In inflationary growth, what can be purchased with a unit of currency decreases over a period of time ……Thus the unit looses its purchasing power and this is what is called as the real value or real worth of money…..
From the above graph it is quite visible that there is a direct correlation between the rate of currency printing and inflation. Thus it can be concluded that beyond a certain level , excessive money supply leads to inflation. Central Banks control this by sucking out excessive liquidity in the system through various monetary and non monetary tools. Thus there is a difference between money and ‘Hot money’…….Hot money leads to speculation
Inflation can and does lead to hyperinflation.
In an economy predominantly dependent upon investments and hot money there are wild swings in growth rate and monetary cycles. In such a situation, Central banks print more money to offset a sudden shortfall in such investments. These were the one of the reasons that led rise to the Asian Financial crises.
Continuous inflation can lead to hyperinflation. Very high inflation leads to loss of confidence in the domestic currency.
The Indian accounting standard 24 issued by the Institute of Chartered Accountants of India defines a hyperinflationary situation as follows:
Money loses purchasing power at such a rate that comparison of amounts from transactions and other events that have occurred at different times, evenwithin the same accounting period, is misleading.
In this age of technology where people are becoming more pro active and react to the developments in the socio economic scenario , prolonged inflation can lead to domestic turbulence and uprising. Hyperinflationary conditions are more likely to occur in case of economies that are suffering continuous warfare and domestic problems.
In hyperinflation money looses all its worth and there is a capital flight from the home country and people are less willing to hold assets in domestic currency,
This further adds to the domino effect and furthers the effect of this to the other parts of economy and the resultant situation is a total mess where central banks are forced to print money in exotic denominations.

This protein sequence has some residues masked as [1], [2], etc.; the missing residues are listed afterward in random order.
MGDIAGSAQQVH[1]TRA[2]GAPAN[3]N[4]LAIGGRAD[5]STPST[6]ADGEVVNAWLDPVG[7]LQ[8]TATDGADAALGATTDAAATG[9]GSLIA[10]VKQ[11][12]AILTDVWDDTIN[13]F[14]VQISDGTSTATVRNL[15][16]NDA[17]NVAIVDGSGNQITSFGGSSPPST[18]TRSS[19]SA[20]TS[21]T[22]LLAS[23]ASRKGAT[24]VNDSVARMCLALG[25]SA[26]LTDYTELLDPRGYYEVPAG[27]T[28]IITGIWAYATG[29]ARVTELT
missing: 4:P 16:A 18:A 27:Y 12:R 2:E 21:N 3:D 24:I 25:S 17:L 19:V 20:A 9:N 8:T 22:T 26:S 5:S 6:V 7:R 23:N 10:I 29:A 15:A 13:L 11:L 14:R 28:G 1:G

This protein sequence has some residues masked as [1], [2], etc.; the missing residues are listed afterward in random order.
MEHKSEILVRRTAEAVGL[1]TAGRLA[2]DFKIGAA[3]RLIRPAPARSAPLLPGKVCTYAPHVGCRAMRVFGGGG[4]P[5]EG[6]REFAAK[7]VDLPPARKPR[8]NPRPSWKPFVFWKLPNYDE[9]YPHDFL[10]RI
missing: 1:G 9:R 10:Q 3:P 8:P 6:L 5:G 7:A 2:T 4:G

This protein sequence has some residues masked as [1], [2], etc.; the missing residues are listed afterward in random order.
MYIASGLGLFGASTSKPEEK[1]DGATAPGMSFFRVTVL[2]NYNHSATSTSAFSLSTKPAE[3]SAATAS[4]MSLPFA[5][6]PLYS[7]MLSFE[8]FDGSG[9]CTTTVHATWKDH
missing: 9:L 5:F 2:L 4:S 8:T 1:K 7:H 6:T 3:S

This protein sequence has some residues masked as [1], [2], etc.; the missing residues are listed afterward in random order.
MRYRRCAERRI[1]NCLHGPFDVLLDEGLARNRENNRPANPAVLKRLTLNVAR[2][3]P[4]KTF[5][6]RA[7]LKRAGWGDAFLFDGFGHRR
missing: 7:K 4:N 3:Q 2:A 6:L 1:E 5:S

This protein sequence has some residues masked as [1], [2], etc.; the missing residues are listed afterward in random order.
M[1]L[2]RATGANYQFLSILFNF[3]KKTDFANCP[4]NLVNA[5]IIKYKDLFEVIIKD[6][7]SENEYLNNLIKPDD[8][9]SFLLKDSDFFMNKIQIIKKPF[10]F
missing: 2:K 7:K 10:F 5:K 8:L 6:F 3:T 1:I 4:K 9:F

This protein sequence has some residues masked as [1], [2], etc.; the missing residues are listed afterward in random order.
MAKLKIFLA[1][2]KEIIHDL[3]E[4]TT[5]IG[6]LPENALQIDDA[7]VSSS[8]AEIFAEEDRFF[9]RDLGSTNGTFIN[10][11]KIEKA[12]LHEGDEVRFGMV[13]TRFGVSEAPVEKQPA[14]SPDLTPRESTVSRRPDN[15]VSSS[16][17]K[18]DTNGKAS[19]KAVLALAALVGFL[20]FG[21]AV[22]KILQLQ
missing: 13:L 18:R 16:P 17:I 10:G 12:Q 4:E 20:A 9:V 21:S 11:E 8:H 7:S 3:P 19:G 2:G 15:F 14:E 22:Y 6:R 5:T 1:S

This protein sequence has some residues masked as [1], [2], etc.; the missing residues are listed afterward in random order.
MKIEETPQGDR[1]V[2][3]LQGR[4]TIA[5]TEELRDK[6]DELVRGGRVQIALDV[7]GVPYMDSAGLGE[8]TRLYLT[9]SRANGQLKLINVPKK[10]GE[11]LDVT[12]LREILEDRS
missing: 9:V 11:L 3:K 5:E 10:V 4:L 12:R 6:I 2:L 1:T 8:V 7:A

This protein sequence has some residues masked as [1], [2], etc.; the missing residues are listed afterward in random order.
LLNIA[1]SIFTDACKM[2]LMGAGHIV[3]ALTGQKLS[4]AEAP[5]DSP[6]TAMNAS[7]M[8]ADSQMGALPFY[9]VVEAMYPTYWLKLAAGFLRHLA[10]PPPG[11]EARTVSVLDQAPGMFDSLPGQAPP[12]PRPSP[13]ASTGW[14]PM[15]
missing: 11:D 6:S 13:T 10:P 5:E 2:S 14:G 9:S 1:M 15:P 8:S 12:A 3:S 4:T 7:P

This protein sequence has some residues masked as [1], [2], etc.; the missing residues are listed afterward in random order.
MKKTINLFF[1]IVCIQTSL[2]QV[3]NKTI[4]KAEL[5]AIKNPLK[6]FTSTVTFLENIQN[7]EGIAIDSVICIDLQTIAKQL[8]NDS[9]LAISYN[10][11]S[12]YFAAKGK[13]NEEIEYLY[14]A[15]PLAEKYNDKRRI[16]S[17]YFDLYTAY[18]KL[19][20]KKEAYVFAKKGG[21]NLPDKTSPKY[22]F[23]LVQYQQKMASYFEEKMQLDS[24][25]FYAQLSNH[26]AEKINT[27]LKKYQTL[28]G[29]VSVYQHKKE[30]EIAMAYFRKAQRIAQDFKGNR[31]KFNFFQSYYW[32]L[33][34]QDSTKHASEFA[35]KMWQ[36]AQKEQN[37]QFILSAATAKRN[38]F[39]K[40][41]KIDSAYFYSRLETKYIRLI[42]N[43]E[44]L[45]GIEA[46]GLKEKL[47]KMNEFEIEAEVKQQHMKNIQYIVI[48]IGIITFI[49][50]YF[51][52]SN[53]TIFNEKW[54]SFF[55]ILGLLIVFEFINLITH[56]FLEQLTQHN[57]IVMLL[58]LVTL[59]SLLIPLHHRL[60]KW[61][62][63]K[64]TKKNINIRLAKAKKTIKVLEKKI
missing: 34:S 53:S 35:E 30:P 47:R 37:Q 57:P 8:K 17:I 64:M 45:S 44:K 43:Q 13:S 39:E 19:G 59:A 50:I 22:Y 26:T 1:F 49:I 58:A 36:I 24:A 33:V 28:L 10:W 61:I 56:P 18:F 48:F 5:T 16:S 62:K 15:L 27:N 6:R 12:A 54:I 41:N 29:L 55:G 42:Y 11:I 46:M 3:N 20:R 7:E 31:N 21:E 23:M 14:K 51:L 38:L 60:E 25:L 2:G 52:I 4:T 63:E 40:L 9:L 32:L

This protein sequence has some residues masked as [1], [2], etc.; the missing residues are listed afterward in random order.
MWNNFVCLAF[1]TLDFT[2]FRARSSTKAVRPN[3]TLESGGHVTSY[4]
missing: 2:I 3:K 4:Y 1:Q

The case of Zimbabwe, Weimar republic and other cases.
Zimbabwe is the first country in the recent period to have underwent hyperinflation. Years of excessive money printing without underlying economic growth have resulted into hyperinflation.
The situation has worsened so much that the Zimbabwean government was forced to print hundred trillion dollar notes which could still not buy a packet of bread or eggs in the period of 1970’s- till now.
A similar situation was encountered in Weimar republic during the first world war when the german mark underwent a rapid devaluation and lead to an inflation rate of over 1000 % in real terms.
Only 10 % or less of total worldwide assets are cash denominated
Lastly, only 10 % of assets in the world are cash denominated or held in cash. All other assets are mere virtual or intangible in nature like government bonds and guarantees.
In an interesting situation , when cash denominated assets reached a high threshold in Weimar germany and people refused to purchase assets due to inflation and uncertainty , they hoarded cash as a safety measure which resulted into a deep and scathing recession during the early twentieth century.
Thus it can be concluded that printing money cannot solve the root economic problem.
By Rohit Jain